• Roll back the transaction - If the call returns with an error related to applying the transaction on the subscriber, such as primary key lookup failure, you can roll back the transaction on the master.

Compressing replicated traffic

If you are replicating over a low-bandwidth network, or if you are replicating massive amounts of data, you can set the COMPRESS TRAFFIC attribute to reduce the amount of bandwidth required for replication. The COMPRESS TRAFFIC attribute compresses the replicated data from the database specified by the STORE parameter in your CREATE REPLICATION or ALTER REPLICATION statement. TimesTen does not compress traffic from other databases.

Although the compression algorithm is optimized for speed, enabling the COMPRESS TRAFFIC attribute has some impact on replication throughput and latency.

Example 10-14 Compressing traffic from one database

To compress replicated traffic from database dsn1 and leave the replicated traffic from dsn2 uncompressed, the CREATE REPLICATION statement looks like:

CREATE REPLICATION repscheme
ELEMENT d1 DATASTORE
    MASTER dsn1 ON machine1
    SUBSCRIBER dsn2 ON machine2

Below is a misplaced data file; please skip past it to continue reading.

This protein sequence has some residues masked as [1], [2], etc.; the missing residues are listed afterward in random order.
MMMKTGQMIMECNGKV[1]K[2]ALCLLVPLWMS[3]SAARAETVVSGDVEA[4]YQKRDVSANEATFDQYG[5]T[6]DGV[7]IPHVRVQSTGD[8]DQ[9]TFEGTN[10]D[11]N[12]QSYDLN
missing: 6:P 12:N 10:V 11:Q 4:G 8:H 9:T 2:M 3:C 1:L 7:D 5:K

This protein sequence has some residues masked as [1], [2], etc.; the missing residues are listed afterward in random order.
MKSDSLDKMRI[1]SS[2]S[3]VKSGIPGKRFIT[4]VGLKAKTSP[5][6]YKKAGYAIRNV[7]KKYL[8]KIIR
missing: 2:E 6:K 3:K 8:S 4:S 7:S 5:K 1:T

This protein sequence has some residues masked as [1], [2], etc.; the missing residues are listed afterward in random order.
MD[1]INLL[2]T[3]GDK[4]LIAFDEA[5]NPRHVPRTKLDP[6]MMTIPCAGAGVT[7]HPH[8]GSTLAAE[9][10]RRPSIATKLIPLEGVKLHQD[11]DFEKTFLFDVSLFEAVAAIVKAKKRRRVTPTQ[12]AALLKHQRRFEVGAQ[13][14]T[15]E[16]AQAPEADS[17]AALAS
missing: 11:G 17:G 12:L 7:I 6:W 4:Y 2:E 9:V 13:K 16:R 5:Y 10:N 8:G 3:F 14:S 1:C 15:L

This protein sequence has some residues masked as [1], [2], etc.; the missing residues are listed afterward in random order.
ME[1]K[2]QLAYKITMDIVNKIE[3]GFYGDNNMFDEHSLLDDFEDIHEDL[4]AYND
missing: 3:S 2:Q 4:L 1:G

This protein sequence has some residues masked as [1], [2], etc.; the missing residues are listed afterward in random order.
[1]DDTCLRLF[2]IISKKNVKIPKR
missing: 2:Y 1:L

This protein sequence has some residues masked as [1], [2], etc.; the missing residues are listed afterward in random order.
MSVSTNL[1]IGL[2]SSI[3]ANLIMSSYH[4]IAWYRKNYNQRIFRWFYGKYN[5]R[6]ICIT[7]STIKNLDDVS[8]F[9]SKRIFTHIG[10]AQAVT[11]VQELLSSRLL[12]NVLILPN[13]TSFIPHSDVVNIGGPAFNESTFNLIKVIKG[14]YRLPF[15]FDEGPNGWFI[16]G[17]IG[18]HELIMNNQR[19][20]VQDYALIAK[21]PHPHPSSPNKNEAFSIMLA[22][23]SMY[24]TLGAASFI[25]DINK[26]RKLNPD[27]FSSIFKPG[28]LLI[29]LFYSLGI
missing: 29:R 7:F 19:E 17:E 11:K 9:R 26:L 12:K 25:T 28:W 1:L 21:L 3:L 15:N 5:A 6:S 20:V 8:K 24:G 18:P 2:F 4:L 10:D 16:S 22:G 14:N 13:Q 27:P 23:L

ELEMENT d2 DATASTORE
    MASTER dsn2 ON machine2
    SUBSCRIBER dsn1 ON machine1
STORE dsn1 ON machine1 COMPRESS TRAFFIC ON;

Example 10-15 Compressing traffic between both databases

To compress the replicated traffic between both the dsn1 and dsn2 databases, use:

CREATE REPLICATION scheme
ELEMENT d1 DATASTORE
    MASTER dsn1 ON machine1
    SUBSCRIBER dsn2 ON machine2
ELEMENT d2 DATASTORE
    MASTER dsn2 ON machine2
    SUBSCRIBER dsn1 ON machine1
STORE dsn1 ON machine1 COMPRESS TRAFFIC ON
STORE dsn2 ON machine2 COMPRESS TRAFFIC ON;

Port assignments

If you do not assign a PORT attribute, the TimesTen daemon dynamically selects the port. When ports are assigned dynamically for the replication agents, then the ports of the TimesTen daemons have to match as well. Setting the PORT attribute for one scheme sets it for all schemes.

You must assign static ports if you want to do online upgrades.

If you use CREATE REPLICATION to establish different schemes on the same database with different PORT attributes, TimesTen ignores the setting from the last CREATE REPLICATION statement. In this case, you must use ALTER REPLICATION to change the PORT setting.